A 10-Step Guide to Combat Fall Allergies
For the 30 percent of Americans who suffer from seasonal allergies, Fall often brings yet another round of itchy, sneezy misery.
Pollen produced by ragweed, a yellow-green flowering plant, is Autumn's leading offender. Although it blooms in August, its pollen causes allergy symptoms well into the Fall, affecting up to 75 percent of people who suffer from springtime allergies.
But it's not the only culprit. Dust mites, microscopic insects that live in household fabrics and furniture year-round, can cause allergies as they're stirred into the air the first time you turn on your heater in the Fall. And don't forget molds and mildew, common Fall triggers that flourish in piles of damp leaves and moisture-rich areas in the home.
The best strategy for keeping symptoms at bay is to avoid these allergens as much as possible. Read on for science-backed ways to minimize your exposure to Fall allergens and what to do when avoidance isn't cutting it.
Use a Filter
A high-efficiency particular air (HEPA) filter can reduce the concentration of airborne allergens and is recommended by the American Academy of Allergy, Asthma, and Immunology. Though one per room is best, a cost-effective alternative is to use one in your bedroom, positioned so that filtered air is directed at your head while you sleep. Investing in a HEPA vacuum cleaner — and using it frequently — can be especially helpful if your home is carpeted.
Using a mattress cover made with a high-quality woven fabric can substantially reduce the burden of dust mites in your home. Look for fabrics with a pore size of no more than six microns, which will ensure that dust mites can't get through. Covering pillows, furniture cushions, box springs, and comforters may also help.
Close all doors and windows and make sure the air conditioning is on, especially during peak pollen hours — typically midmorning to early afternoon. You can also check your local weather report to identify times when pollen is highest, so you know when to avoid outdoor activities. It may be best to bring your runs and bike rides indoors.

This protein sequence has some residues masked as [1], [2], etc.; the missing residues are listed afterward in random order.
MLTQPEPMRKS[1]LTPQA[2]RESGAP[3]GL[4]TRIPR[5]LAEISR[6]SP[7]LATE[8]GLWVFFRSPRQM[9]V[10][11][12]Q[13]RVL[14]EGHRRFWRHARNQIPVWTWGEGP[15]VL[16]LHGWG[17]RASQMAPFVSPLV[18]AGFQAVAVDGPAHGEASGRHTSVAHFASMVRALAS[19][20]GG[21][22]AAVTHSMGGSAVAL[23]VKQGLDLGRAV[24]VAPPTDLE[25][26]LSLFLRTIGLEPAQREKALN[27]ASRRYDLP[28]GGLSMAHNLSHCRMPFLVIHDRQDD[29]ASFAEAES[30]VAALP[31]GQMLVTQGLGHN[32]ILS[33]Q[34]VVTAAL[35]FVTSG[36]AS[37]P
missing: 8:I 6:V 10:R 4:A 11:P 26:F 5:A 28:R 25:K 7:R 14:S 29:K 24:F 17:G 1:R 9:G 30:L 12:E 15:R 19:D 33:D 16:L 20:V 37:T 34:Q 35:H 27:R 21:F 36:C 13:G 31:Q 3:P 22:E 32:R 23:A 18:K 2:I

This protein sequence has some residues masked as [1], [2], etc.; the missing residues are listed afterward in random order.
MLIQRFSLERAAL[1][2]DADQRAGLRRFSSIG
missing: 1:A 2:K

Dust mites and molds thrive in humid environments, so taking measures to keep the relative humidity in your home below 50 percent is critical in reducing growth of these common allergens. Avoid using a humidifier, and instead consider investing in a dehumidifier.
Watch What You Eat
Bananas, chamomile, cucumber, sunflower seeds, zucchini, and melons contain proteins that cross-react with ragweed and intensify the allergic response to its pollen. Aside from worsening runny nose and watery eyes, these foods may even cause symptoms of their own, like mouth tingling and lip and tongue swelling, known as oral allergy syndrome.
Chrysanthemums and sunflowers have the same effect, so if you're a Fall allergy sufferer, it's a good idea to keep these out of your home during the Autumn months.
Aside from avoiding allergen-related foods, consuming dairy can promote increased mucus production. That translates to nasal congestion, postnasal drip, coughing, and sinus infections. Try eliminating dairy during the Fall months — you may find that your symptoms are greatly reduced or even disappear!
Wipe Out Mold
Though you don't have control over outdoor mold, you can take steps to eradicate mold from your home. Scrub out any visible mold with water and simple detergent — disinfectants and chlorine bleach are usually unnecessary. Any surface that can't be cleaned should be replaced. Make sure to keep an eye out for plumbing leaks and other sources of dampness, since they'll need to be fixed to prevent further growth.
After spending time outdoors, wash your hands and change your clothes to not only rid your body of allergens but also to avoid tracking them into your home. Showering before bed and washing your hair can be especially helpful in preventing allergens from contaminating your bedding.
Rinse Your Nose
Using a salt-water spray or solution to rinse pollen from your nostrils can help alleviate symptoms. Try a neti pot, an over-the-counter nasal irrigator, or a salt-water nasal spray. Rinsing the nasal passages can be particularly helpful after outdoor exposure.
Know When to Medicate
Even with meticulous adherence to allergen avoidance strategies, complete escape is often impossible. There's no reason to be miserable. Many over-the-counter and prescription medications provide major relief for allergy sufferers. An oral antihistamine, like cetirizine or loratadine, is typically first line and will address most allergy symptoms. Many of these formulations now contain decongestants to address stuffy nose (you know a medication has a decongestant if a "D" is tacked on to the end of the name, as in Claritin-D).
For those with predominantly nasal symptoms, including postnasal drip, a daily intranasal steroid spray sch as Flonase can lead to significant improvement.